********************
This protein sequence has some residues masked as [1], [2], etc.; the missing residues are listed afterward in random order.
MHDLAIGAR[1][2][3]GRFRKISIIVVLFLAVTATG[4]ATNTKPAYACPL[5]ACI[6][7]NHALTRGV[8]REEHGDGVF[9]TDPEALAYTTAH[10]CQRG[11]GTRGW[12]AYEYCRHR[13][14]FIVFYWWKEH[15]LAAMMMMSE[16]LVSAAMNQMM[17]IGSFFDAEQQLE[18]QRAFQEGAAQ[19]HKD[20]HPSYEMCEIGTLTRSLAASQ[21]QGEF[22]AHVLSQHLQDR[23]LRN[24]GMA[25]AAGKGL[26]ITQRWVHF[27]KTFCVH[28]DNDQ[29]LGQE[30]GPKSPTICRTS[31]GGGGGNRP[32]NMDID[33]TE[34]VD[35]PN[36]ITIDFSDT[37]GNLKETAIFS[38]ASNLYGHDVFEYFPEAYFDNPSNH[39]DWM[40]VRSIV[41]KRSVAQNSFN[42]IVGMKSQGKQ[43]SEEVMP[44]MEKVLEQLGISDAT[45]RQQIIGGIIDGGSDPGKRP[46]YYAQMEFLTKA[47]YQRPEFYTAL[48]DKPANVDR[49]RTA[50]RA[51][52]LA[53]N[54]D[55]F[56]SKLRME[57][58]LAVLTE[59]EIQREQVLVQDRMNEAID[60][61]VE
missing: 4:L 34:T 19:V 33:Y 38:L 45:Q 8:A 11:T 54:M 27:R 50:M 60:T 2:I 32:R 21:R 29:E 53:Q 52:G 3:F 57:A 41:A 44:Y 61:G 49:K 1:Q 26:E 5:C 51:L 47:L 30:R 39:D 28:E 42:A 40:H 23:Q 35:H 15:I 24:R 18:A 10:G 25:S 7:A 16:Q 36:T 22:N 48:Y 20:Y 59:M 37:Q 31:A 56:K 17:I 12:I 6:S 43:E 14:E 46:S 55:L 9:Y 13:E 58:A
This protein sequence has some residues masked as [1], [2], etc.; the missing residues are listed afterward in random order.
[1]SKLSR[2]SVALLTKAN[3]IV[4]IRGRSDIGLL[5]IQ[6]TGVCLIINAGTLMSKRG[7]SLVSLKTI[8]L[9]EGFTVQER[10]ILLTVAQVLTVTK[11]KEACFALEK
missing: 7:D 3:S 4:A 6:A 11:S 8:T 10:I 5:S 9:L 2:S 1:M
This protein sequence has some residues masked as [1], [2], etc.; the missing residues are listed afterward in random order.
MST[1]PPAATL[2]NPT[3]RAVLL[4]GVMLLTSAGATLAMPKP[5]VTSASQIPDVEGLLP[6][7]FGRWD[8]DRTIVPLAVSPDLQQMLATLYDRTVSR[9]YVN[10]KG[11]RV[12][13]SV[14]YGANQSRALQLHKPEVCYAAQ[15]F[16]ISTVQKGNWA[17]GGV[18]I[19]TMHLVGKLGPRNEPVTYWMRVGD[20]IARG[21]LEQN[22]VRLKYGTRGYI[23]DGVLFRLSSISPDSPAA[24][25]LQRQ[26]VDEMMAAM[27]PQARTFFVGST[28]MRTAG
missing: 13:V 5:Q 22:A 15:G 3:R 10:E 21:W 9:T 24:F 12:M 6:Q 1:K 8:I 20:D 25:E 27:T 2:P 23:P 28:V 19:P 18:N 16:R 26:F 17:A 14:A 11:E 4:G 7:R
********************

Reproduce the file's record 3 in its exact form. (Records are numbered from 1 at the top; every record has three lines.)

This protein sequence has some residues masked as [1], [2], etc.; the missing residues are listed afterward in random order.
MST[1]PPAATL[2]NPT[3]RAVLL[4]GVMLLTSAGATLAMPKP[5]VTSASQIPDVEGLLP[6][7]FGRWD[8]DRTIVPLAVSPDLQQMLATLYDRTVSR[9]YVN[10]KG[11]RV[12][13]SV[14]YGANQSRALQLHKPEVCYAAQ[15]F[16]ISTVQKGNWA[17]GGV[18]I[19]TMHLVGKLGPRNEPVTYWMRVGD[20]IARG[21]LEQN[22]VRLKYGTRGYI[23]DGVLFRLSSISPDSPAA[24][25]LQRQ[26]VDEMMAAM[27]PQARTFFVGST[28]MRTAG
missing: 13:V 5:Q 22:A 15:G 3:R 10:E 21:W 9:T 24:F 12:M 6:Q 1:K 8:I 20:D 25:E 27:T 2:P 23:P 28:V 19:P 18:N 16:R 26:F 17:A 14:A 11:E 4:G 7:R